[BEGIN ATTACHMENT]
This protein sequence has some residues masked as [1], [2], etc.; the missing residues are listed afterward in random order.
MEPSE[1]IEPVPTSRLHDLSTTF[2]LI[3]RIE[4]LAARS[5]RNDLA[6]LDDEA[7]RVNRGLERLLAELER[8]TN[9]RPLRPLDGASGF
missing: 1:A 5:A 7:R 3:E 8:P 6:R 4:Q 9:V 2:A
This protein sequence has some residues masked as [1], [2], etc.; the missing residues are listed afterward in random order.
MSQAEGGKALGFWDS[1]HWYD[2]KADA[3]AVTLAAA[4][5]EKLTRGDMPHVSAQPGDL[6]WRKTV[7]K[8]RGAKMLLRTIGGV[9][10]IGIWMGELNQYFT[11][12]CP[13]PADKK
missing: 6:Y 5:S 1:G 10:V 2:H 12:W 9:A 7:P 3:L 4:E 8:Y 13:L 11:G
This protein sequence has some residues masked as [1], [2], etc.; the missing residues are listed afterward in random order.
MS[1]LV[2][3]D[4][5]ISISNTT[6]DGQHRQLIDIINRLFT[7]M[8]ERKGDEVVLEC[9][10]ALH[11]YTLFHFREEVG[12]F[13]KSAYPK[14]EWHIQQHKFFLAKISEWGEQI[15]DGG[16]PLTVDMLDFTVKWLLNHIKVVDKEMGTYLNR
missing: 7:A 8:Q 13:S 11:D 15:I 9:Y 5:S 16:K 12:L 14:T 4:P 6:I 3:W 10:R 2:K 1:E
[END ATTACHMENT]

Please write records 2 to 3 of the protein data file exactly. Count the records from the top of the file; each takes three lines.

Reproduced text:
This protein sequence has some residues masked as [1], [2], etc.; the missing residues are listed afterward in random order.
MSQAEGGKALGFWDS[1]HWYD[2]KADA[3]AVTLAAA[4][5]EKLTRGDMPHVSAQPGDL[6]WRKTV[7]K[8]RGAKMLLRTIGGV[9][10]IGIWMGELNQYFT[11][12]CP[13]PADKK
missing: 6:Y 5:S 1:G 10:V 2:H 12:W 9:A 7:P 3:L 4:E 8:Y 13:L 11:G
This protein sequence has some residues masked as [1], [2], etc.; the missing residues are listed afterward in random order.
MS[1]LV[2][3]D[4][5]ISISNTT[6]DGQHRQLIDIINRLFT[7]M[8]ERKGDEVVLEC[9][10]ALH[11]YTLFHFREEVG[12]F[13]KSAYPK[14]EWHIQQHKFFLAKISEWGEQI[15]DGG[16]PLTVDMLDFTVKWLLNHIKVVDKEMGTYLNR
missing: 7:A 8:Q 13:S 11:D 15:I 9:Y 5:S 16:K 12:L 14:T 4:P 6:I 3:W 10:R 2:K 1:E